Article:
A substantial data-base on governance and management practices across the NRM sector has now been established and has been drawn upon to identify case studies and provision of introductions to organisations identified as demonstrating best practice in a particular field.
Question: What areas can still be addressed from and Organisational/Business Performance perspective?
Quantitative scoring profiles of regional NRM bodies that have participated in external reviews have been maintained and the following conclusions can be drawn from the results:
- Substantial improvements have been achieved by organisations that have acted on review findings and adopted an approach of continuous improvement through follow-up reviews.
- There is now a wide spread of capability across the national NRM sector, ranging from organisations that continue to have major gaps in areas contained in the Excellence Framework to organisations that are now approaching performance levels of globally recognised outstanding organisations.
- Key attributes that differentiate highly capable organisations in the NRM sector are in the areas of Leadership, Organisational Culture, Corporate Planning, People Focus and Community Engagement.
- Attributes that could be strengthened across the sector are in the areas of Information and Knowledge Management and Process Management as well as the development of better measures of overall organisational performance.
Question: With the release of the 3rd Edition of The Performance Excellence Framework – what is the vision you have for the future of the NRM sector and its capability to provide confidence in the services that they deliver?
I believe that the NRM sector is well-placed to build upon the platform of continuous improvement that has been established during the past decade. Attributes that characterise this sector include:
- A strong passion amongst people who work in the sector to make a positive contribution towards improving the resource condition in their region. This passion is more evident in this sector than others I have worked with over the years and there is a receptiveness to continue to improve capability and performance.
- There is relatively little competition in a conventional sense between regional NRM bodies as is found in other sectors operating in highly competitive marketplaces. Such an environment lends itself to strengthening cross-regional cooperation and sharing of information on outstanding practices for the benefit of the sector as a whole. Organisational Excellence reviews are actually about capturing a lot of information on governance and management practices. It’s now a matter of establishing more effective ways of disseminating such information.
- Regional NRM organisations operate with somewhat limited resources to support the work they do. During the past 10 years, many types of standards, improvement models and audit regimes have come and gone. While there is a need to ensure investors have a high level of confidence in the capacity of the regional NRM organisation to deliver on expectations, care needs to be taken to ensure all review processes actually add value to the regional body and not simply add more burden on limited staff resources available.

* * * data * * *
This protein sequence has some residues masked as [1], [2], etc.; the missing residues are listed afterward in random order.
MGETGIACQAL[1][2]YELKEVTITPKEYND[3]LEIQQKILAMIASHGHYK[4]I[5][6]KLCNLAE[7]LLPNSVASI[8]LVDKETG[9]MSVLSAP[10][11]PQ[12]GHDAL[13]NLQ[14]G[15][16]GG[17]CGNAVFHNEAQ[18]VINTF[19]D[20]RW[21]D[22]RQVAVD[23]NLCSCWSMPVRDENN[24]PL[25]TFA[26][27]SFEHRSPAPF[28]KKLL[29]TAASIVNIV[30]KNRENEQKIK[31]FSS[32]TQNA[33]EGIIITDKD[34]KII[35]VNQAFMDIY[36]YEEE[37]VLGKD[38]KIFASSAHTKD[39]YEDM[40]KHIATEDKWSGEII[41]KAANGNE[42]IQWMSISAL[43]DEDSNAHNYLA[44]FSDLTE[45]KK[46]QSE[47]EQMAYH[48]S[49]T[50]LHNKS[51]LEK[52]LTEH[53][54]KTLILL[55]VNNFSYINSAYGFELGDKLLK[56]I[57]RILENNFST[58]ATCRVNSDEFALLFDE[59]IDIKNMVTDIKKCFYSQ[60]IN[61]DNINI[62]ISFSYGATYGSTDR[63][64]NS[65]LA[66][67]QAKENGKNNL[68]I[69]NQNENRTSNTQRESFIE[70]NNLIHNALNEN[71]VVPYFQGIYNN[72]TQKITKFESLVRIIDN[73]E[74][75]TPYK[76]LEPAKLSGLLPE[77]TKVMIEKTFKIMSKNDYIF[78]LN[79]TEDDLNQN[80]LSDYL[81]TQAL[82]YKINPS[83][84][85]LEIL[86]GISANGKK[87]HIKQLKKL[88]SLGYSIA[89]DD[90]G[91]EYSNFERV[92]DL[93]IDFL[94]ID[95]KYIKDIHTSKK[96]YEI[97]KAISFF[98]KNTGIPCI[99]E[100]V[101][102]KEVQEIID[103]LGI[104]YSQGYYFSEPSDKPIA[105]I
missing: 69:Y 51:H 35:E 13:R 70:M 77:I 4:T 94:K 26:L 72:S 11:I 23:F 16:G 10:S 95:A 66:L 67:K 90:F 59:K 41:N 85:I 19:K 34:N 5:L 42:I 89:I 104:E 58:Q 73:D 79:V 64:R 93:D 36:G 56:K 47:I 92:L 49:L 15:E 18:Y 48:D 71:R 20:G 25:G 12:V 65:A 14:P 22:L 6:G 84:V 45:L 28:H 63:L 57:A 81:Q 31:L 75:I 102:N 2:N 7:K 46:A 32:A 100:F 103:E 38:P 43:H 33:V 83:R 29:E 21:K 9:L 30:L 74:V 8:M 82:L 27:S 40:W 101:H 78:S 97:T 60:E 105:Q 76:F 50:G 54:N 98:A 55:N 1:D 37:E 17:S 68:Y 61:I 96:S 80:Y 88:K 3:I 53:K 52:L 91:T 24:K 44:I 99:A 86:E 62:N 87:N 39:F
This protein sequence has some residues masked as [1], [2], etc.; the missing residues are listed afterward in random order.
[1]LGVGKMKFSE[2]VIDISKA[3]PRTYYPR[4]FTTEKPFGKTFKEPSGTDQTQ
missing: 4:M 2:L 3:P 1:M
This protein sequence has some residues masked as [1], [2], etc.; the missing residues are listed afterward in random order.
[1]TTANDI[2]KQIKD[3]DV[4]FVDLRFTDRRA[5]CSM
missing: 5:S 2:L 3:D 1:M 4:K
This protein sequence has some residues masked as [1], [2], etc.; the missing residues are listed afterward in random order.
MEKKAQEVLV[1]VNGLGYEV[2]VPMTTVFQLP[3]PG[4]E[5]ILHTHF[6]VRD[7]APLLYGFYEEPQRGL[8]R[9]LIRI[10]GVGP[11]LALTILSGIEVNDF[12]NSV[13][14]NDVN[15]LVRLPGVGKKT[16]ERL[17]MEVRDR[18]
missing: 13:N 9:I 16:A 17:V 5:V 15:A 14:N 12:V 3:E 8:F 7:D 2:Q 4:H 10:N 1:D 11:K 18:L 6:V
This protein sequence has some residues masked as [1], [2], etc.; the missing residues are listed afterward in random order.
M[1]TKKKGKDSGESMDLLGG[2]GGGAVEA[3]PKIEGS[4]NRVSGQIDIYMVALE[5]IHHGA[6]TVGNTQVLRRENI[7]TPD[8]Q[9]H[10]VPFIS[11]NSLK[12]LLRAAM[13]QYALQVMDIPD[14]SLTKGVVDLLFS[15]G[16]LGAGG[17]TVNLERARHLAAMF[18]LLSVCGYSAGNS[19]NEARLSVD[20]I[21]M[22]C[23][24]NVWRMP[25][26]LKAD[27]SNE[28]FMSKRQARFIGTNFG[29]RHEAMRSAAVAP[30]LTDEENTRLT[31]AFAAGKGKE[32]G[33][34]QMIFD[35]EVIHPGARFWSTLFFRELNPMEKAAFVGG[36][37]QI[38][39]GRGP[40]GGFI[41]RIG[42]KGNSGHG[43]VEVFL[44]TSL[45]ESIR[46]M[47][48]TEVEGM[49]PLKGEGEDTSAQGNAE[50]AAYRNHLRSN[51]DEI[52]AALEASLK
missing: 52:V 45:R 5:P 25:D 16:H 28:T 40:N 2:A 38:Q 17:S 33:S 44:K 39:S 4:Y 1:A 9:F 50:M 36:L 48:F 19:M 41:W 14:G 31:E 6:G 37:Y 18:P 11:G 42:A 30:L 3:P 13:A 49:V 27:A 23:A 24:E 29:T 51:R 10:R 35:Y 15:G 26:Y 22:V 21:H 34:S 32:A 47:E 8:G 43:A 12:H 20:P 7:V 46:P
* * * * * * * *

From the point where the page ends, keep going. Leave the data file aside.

The ‘Performance Excellence Guide for Regional NRM Organisations’ was first published in 2004 and a second edition was published in 2008 (the Guide). The Third Edition of the Guide has now been released to ensure its content is up-to-date and that it reflects recent changes in in emphasis and focus within the NRM sector. It is my vision that this Guide will continue to provide a reference for driving on-going improvement at the organisational level and across the NRM sector as a whole. I would also hope that audit and review processes imposed upon regional bodies will continue to have a primary focus on ‘improvement’, rather than ‘compliance’, which has too often been the case in the past.
The Australian Government has recently released a set of ‘Performance Expectations’ that define practices expected of one of the principal investors. While the scope of the Performance Excellence Guide covers all of the Australian Government’s requirements, the Third Edition of the Guide has made some of these requirements more explicit.
Changes contained in the Third Edition of the NRM Performance Excellence Guide include:
- A simplified layout of the assessment criteria for ease of use.
- An increased emphasis on practices relating to Community Engagement and a focus on NRM outcomes.
- Greater emphasis on the role of ‘Partnerships’ as an important aspect of Community Engagement and achievement of NRM outcomes.
- Incorporation of specific criteria contained within the Australian Government’s ‘Performance Expectations for Regional NRM Organisations’ that will enable reviews conducted against this edition of the Guide to accommodate performance assessments against the Australian Government’s performance criteria, thereby reducing the number of reviews/audits of regional NRM bodies.
- Incorporation of recent developments with generic globally recognised Performance Excellence Models to enable benchmarking with best practice organisations outside the NRM sector.
- Retention of the structure of the criteria and scoring conventions to enable this edition of the guide to continue to be used to monitor progress over time.